Affordable housing is highest, best use for airport land |

Affordable housing is highest, best use for airport land

Doug Harr

Editor’s Note: The following is the third of three guest columns written by members of the Glenwood Springs Ad Hoc Airport Committee. The group was charged with envisioning future uses for the Glenwood Springs Municipal Airport. Three ideas resulted: leaving the airport open, using the land for affordable housing and a park, or using the land for a new high school.

The Glenwood Springs City Council will hold a public hearing on the proposals at 6 p.m. on Wednesday at Glenwood Springs City Hall.

A second alternate use proposed by the Airport Ad Hoc Committee for the 60 acres owned by the city of Glenwood Springs is affordable housing and regional athletic fields. The Glenwood Springs Land Use Plan inspires this alternate.

Under this proposal, the athletic fields would be located at the north end of the property and connected to the proposed ballfield of the elementary school and across the road from the existing soccer field. The rodeo grounds would also be moved to this area and the whole complex done first rate, sharing access, parking facilities, and grandstands.

All high school outdoor practices and games could be held here, Carbondale’s as well as Glenwood’s. This would also be good centrally located open space that would help separate the existing residential developments from the new affordable housing, lowering the density of the entire area and creating a unifying element for the area.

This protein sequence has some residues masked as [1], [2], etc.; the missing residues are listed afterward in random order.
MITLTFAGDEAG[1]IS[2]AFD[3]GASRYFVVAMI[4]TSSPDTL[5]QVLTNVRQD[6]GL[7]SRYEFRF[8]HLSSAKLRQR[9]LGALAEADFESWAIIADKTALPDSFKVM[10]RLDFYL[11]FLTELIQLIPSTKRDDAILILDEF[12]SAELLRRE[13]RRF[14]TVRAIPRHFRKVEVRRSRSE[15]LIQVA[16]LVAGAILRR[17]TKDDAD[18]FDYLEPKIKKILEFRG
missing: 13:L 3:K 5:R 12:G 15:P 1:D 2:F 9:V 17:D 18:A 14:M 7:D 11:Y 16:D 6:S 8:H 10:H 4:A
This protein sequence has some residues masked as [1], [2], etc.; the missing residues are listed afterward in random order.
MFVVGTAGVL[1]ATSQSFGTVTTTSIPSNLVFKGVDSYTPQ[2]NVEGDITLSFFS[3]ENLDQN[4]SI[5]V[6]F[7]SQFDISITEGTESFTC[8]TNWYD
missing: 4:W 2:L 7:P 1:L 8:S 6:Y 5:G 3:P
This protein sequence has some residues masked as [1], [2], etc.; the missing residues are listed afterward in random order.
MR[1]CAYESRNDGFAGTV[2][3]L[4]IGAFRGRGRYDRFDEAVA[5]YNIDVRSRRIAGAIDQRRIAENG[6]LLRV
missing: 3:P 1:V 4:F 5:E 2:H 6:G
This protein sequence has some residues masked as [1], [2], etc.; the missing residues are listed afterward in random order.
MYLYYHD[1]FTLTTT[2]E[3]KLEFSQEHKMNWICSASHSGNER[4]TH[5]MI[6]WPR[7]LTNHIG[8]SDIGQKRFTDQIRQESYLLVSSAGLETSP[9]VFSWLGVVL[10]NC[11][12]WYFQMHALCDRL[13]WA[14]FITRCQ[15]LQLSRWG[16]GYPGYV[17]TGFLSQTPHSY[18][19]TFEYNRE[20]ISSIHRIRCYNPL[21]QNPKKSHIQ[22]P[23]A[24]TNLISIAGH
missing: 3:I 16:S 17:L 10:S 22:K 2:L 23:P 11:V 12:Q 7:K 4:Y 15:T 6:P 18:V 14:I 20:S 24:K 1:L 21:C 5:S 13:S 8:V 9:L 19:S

This development would be designed with the access to the “South Bridge” in place for future use, and we hope that the city fathers would go ahead with the purchase of the property on the east side of the river for the connection to Highway 82. The relocation of Highway 82 through the core of our downtown is of pre-eminent importance to Glenwood’s transportation needs, but the South Bridge is still an important long-range goal.

This community has long been in need of housing that the middle-income family can afford, the teachers, policemen, city and county employees. Only 20 percent of the people who work for our city government can afford to own homes here!

The median family income in Garfield County is now about $52,000. If 30 percent of this is spent on housing, such a family could afford a $200,000 home. The average home in Glenwood is going for over $300,000, with the least expensive two-bedroom going at $225,000. We need affordable housing now.

This city-owned land within our Urban Growth Boundary is the only property that meets these needs. With the city’s donation of the land, we can get other grants that will further bring down the cost of new deed-restricted homes.

Local small homebuilders could develop individual properties, staying away from the mass, cookie-cutter development.

The development would be a mix of clustered townhomes, condominiums and rentals, surrounding open space and individual family lots. With medium density, not including the large open space and athletic fields, the property could easily hold 250 homes.

I would not recommend any commercial in this area, as there is already a commercial area developed close by at Mountain Market.

This city-owned property should be used for the direct benefit of a greater portion of the residents of Glenwood Springs and the surrounding area than is now benefited by the small airport.

Doug Harr is an architect, and a member of the Glenwood Springs Downtown Development Authority board and the Airport Ad Hoc Committee.

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